. Daun must be driven into Moravia be he weak or strong, else we do not win Prague and cannot resist the other enemies who come on, and the whole campaign, however well begun, is lost.鈥?
The cause of this note to Bevern was that with less than 10,000 men he had at last fallen back before the enemy. Daun, whose caution was to earn him the nickname 鈥淔abius Cunctator,鈥?had assembled
an army some 54,000 strong and was advancing under strict orders to venture a battle for the relief of Prague. Frederick felt that the crisis called for his own presence. 鏉窞妗戞嬁浣撻獙 For the issue he had no fear. In order to risk nothing during his absence, he took with him only some 14,000 men, so that by strict count of heads he would attack against odds of more than five to three. But if Schwerin were worth 10,000 men, the King may well have believed that 鏉窞瓒虫荡tykjmldl his own value was far greater. On June 16th he wrote to his representative in London that he had joined Bevern,
鈥渋n order to march straight on Field-Marshal Daun, to fight him, and to drive him altogether out of Bohemia into Moravia. I flatter myself that in a few days I shall221 be able to give you good news of our success; and when this expedition is happily
over, I believe that the town of Prague will fall of its own accord, and that then with hands more free, I shall be able to send a detachment against the French.鈥?
The King鈥檚 confidence was in 鏉窞鐗规畩spa great part warranted by what he had already seen in the present war. It seemed that only a Browne would dare to attack Prussian troops led by their King. Had not Prince Charles been overruled by his generals, he would have abandoned Prague to avoid a battle. Daun had retreated before 鏉窞鐢峰＋鍏荤敓浼氭墍 Bevern till he became overwhelmingly superior in force, and he advanced only when his Queen promised him gratitude for a victory and her continued favour if he were beaten. The most that could be expected from such commanders as these was that they would stand on the defensive in a strong position.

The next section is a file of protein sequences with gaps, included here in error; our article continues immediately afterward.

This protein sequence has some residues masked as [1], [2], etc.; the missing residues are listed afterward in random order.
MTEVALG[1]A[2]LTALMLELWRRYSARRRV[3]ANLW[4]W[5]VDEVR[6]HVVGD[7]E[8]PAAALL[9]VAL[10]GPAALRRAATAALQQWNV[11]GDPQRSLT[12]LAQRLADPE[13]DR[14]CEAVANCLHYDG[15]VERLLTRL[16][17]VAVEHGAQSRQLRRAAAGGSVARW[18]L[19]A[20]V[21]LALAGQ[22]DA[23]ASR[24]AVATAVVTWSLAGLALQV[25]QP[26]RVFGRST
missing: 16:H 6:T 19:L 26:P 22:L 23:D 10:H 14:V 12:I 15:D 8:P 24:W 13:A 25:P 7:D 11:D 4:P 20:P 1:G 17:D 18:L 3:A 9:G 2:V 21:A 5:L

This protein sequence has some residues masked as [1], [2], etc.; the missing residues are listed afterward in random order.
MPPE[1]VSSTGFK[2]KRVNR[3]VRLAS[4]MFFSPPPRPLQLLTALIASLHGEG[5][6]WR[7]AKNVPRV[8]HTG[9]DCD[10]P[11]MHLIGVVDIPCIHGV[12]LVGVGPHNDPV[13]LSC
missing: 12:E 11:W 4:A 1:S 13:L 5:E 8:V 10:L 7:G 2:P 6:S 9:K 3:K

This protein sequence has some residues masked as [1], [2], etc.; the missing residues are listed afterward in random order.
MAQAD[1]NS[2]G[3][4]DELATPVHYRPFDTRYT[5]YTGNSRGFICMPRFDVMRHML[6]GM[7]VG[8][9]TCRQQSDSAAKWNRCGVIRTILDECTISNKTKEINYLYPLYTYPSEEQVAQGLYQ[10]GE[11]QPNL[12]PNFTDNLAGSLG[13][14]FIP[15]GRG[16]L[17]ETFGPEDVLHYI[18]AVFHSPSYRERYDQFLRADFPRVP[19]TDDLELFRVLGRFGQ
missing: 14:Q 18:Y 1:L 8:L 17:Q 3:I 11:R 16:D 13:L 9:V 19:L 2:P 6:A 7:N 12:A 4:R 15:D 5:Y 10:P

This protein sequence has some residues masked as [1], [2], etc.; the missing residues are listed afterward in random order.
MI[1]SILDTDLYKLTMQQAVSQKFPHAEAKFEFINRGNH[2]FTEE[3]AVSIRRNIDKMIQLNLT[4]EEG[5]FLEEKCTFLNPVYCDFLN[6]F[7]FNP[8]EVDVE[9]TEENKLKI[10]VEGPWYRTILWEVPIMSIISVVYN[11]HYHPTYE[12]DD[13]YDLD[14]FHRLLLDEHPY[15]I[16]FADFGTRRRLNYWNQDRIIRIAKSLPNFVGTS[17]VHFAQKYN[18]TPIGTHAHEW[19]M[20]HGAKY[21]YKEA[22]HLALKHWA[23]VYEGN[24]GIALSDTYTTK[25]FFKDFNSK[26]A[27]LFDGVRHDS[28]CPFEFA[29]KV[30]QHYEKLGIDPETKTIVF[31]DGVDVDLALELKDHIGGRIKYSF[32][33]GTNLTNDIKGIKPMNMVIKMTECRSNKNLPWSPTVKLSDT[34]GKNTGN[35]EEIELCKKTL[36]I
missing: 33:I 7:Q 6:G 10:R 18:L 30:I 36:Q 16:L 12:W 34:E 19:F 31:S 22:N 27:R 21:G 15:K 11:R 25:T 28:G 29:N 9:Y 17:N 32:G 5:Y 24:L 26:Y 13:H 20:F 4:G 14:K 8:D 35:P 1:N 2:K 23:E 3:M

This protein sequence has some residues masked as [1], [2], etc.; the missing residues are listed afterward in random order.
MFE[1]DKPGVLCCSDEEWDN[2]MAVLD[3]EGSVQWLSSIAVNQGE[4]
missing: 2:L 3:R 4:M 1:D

This very fact made the tactics of the Prussians doubly formidable. Drilled to the last degree of perfection, they could change their formation with a speed which their enemies admired but could not rival. Frederick could therefore veil his movement till the 鏉窞瓒虫荡鎸夋懇 last moment. Having chosen the enemy鈥檚 most vulnerable wing, he could strengthen the wing opposed to it without fear that the enemy would either accomplish the countermove in time or attack the section which he had weakened. It was therefore of little consequence that the Austrians greatly outnumbered the Prussians in the part of the field where no fighting was likely to take place. The battle was gained because the222 Prussians swiftly overcame all that nature and art could oppose to them at the spot selected by the King for contact. The doomed wing would be broken, the centre laid bare, and then the cautious Austrian would make off, rejoicing that it was not dishonourable to be beaten by the King of Prussia, and that the attack demanded so much preliminary marching that the weary victors were not often terrible in pursuit.
Such 鏉窞姘寸枟浼氭墍鎺掑悕 were the ta